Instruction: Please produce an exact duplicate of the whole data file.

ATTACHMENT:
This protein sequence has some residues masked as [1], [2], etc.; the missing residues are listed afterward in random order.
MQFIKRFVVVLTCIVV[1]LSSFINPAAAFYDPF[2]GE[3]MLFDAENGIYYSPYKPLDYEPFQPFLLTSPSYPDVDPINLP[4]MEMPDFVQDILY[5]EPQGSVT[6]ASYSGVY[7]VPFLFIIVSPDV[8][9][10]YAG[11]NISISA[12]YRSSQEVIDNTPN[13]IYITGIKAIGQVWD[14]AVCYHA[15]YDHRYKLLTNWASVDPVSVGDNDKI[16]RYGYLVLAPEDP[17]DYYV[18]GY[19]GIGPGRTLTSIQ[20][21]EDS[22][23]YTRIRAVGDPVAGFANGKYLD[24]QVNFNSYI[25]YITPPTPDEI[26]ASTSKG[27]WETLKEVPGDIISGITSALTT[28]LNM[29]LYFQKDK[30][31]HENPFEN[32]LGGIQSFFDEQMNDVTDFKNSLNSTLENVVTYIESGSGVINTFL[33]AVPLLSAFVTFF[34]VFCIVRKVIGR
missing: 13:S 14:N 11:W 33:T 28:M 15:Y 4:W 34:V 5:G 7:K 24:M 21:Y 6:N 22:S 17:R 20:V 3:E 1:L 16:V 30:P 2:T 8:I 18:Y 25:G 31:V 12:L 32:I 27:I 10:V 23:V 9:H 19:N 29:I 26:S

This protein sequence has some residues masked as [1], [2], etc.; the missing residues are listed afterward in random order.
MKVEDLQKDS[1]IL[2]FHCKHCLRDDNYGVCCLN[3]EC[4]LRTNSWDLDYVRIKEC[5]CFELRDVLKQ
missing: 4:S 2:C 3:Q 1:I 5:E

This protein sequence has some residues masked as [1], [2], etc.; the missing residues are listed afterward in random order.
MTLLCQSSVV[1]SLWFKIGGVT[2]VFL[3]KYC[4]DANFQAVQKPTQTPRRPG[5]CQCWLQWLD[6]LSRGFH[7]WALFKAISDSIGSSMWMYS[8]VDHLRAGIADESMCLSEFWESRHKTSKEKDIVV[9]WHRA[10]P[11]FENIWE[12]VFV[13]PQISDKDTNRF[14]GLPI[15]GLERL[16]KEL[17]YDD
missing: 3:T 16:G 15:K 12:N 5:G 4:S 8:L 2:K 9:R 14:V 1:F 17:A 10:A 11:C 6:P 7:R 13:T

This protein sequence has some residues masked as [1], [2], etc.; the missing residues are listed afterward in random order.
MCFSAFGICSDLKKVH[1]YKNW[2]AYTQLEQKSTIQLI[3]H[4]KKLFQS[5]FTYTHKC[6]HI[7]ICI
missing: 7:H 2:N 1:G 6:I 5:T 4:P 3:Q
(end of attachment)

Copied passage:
This protein sequence has some residues masked as [1], [2], etc.; the missing residues are listed afterward in random order.
MQFIKRFVVVLTCIVV[1]LSSFINPAAAFYDPF[2]GE[3]MLFDAENGIYYSPYKPLDYEPFQPFLLTSPSYPDVDPINLP[4]MEMPDFVQDILY[5]EPQGSVT[6]ASYSGVY[7]VPFLFIIVSPDV[8][9][10]YAG[11]NISISA[12]YRSSQEVIDNTPN[13]IYITGIKAIGQVWD[14]AVCYHA[15]YDHRYKLLTNWASVDPVSVGDNDKI[16]RYGYLVLAPEDP[17]DYYV[18]GY[19]GIGPGRTLTSIQ[20][21]EDS[22][23]YTRIRAVGDPVAGFANGKYLD[24]QVNFNSYI[25]YITPPTPDEI[26]ASTSKG[27]WETLKEVPGDIISGITSALTT[28]LNM[29]LYFQKDK[30][31]HENPFEN[32]LGGIQSFFDEQMNDVTDFKNSLNSTLENVVTYIESGSGVINTFL[33]AVPLLSAFVTFF[34]VFCIVRKVIGR
missing: 13:S 14:N 11:W 33:T 28:M 15:Y 4:W 34:V 5:G 7:K 24:M 21:Y 6:N 22:S 17:R 20:V 3:E 1:L 16:V 30:P 2:T 8:I 18:Y 25:G 31:V 12:L 32:I 27:I 10:V 23:V 9:H 19:N 29:I 26:S

This protein sequence has some residues masked as [1], [2], etc.; the missing residues are listed afterward in random order.
MKVEDLQKDS[1]IL[2]FHCKHCLRDDNYGVCCLN[3]EC[4]LRTNSWDLDYVRIKEC[5]CFELRDVLKQ
missing: 4:S 2:C 3:Q 1:I 5:E

This protein sequence has some residues masked as [1], [2], etc.; the missing residues are listed afterward in random order.
MTLLCQSSVV[1]SLWFKIGGVT[2]VFL[3]KYC[4]DANFQAVQKPTQTPRRPG[5]CQCWLQWLD[6]LSRGFH[7]WALFKAISDSIGSSMWMYS[8]VDHLRAGIADESMCLSEFWESRHKTSKEKDIVV[9]WHRA[10]P[11]FENIWE[12]VFV[13]PQISDKDTNRF[14]GLPI[15]GLERL[16]KEL[17]YDD
missing: 3:T 16:G 15:K 12:N 5:G 4:S 8:L 2:K 9:R 14:V 1:F 17:A 10:A 11:C 6:P 7:R 13:T

This protein sequence has some residues masked as [1], [2], etc.; the missing residues are listed afterward in random order.
MCFSAFGICSDLKKVH[1]YKNW[2]AYTQLEQKSTIQLI[3]H[4]KKLFQS[5]FTYTHKC[6]HI[7]ICI
missing: 7:H 2:N 1:G 6:I 5:T 4:P 3:Q